Cheesecakes by Alex announced today that both its Greensboro and Winston-Salem locations would close temporarily after a WSNC employee tested positive for the coronavirus, COVID-19. The following picture is from their Facebook page.
I wrote on Monday that Stephanie and I would be going on a little journey and that I would write about it this week. Today is that day.
We started out at our home base, Willows Bistro, and met up with Mary Lacklen and Deanna Watson, both from Triad Local First and Triad Touring Tasters. We had a fantastic appetizer of scallops with roasted red peppers and oddly enough, lima beans. Stephanie even ate the lima beans, which isn’t something she usually does. And, we also were treated to a lovely beverage of our choice and we both chose the sangrias because they are the best in town.
After the warm-up, we jumped on a beautiful bus with horseshoed seats, lights and a great stereo system. It looked new. The bus was provided by Matt Logan, Inc. and I — The Man Who Ate the Town — recommend them for your business transfers or “party bus” situations.
The bus took us to Greensboro to Pho Hien Vuong where we met co-owner Trang Trinh (she along with her brother, Ben own this lovely culinary palace) and several friends and fans of the Triad Touring Tasters. Pho Hien Vuong has been around for a while and has become a favorite among Greensboro diners as well as Winston-Salemites willing to cross the dreaded “Sandy Ridge Line” to get their Pho “eat on.” I can see why it has become so popular.
Trang made sure we were comfortable and took wonderful care of us.
The tasting adventure included a round of appetizers featuring “The Appetizer Tray” including a few different styles of wings like Spicy Buffalo and Thai Style Basil, fried and fresh spring rolls, shrimp rolls and fried tofu. I had never had tofu and I tried it. I don’t really care for it but Stephanie does and she said it was good. So, if you’re into tofu, absolutely this is a great place to get it. But, the introduction wasn’t finished there. The rest of the appetizers were delicious. I’m a sucker for peanut sauce and the sauce at Pho Hien Vuong was very good.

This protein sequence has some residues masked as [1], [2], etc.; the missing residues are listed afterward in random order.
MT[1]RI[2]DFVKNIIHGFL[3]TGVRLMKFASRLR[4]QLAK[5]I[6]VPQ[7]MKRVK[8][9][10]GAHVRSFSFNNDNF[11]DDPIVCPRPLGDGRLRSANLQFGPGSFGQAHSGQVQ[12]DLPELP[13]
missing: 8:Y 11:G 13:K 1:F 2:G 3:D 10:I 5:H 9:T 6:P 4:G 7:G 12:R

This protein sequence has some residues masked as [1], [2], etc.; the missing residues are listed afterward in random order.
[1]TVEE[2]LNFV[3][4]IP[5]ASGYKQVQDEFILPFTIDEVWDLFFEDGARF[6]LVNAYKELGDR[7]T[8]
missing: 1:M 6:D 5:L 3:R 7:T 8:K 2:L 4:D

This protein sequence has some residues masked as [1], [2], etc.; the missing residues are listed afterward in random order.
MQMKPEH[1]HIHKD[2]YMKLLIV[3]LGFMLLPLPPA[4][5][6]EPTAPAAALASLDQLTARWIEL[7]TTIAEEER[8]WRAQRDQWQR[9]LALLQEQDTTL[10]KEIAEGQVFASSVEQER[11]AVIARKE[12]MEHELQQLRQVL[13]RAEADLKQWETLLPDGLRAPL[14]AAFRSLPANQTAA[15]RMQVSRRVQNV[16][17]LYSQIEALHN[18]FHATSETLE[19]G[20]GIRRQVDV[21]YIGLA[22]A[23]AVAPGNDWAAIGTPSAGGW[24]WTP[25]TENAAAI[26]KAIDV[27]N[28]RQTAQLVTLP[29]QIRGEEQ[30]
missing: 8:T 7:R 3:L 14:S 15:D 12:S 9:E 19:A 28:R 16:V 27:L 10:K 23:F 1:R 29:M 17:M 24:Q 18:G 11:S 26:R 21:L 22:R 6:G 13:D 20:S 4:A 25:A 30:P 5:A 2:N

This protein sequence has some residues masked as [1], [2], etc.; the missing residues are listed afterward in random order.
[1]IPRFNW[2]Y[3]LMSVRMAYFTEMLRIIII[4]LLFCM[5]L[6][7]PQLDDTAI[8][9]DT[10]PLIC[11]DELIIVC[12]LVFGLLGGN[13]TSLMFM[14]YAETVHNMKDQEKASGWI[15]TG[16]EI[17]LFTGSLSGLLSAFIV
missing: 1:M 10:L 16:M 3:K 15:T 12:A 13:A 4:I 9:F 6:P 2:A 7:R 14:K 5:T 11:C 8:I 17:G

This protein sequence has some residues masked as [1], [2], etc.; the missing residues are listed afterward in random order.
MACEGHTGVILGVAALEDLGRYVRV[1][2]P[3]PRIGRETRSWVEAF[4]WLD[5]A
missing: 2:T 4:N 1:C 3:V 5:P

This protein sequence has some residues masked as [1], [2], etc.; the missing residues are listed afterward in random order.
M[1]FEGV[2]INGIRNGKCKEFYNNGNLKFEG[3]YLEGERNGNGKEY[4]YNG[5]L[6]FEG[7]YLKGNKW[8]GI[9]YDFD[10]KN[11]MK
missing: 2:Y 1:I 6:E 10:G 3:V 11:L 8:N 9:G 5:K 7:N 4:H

We all got what Stephanie and I thought were full bowls of their meatball Pho. Turns out this was a smaller portion than the full bowl. The Pho alone could have been a full meal. Most of the dinner guests had to get to go boxes at the end of the evening. The Pho was so deep in flavor with a cinnamony broth that wasn’t too thick but it wasn’t watery, either. The meatballs were flavorful and seasoned and the clear noodles were so tender. The onions and scallions were a magic touch. This was so good. I am craving more as I type this.
But, wait, there’s more!
Then came the entrees. Stephanie ordered the Caramelized Chicken with Ginger. This is boneless dark meat chicken slowly simmered in traditional Vietnamese caramel sauce. Pho Hien Vuong uses white meat chicken almost exclusively. The only exception is this dish which uses dark meat. It’s cooked in a caramel sauce and you should know that Vietnamese caramel sauce isn’t the same as American dessert caramel. It’s still a little sweet but is known more for its smokey flavor. The dish was really good.
I was going to order something else, but Trang talked me out of it only because it wasn’t “Thai” but “Hawaiian” and I wanted to try more Asian-style. So, instead, I ordered the Veggie Pad Thai and added seafood to it. This pad thai featured stir-fried noodles with sprouts, scallions, and eggs. Now, I didn’t find a lot of sprouts in mine, which is okay. But, the flavors were slightly salty, sweet, sour and slightly spicy. Topped with ground peanuts added that nutty flavor that I think Thai food should have. Someone asked me about it and I said it was “fantastic.” They said they most they figure from pad thai is that it’s “good” but “fantastic?” I ate all of it, even after all the apps and Pho.
For dessert, we had a sticky rice with banana pudding. Sweet and sticky, just how it was supposed to be. It was in a banana leaf “bowl.”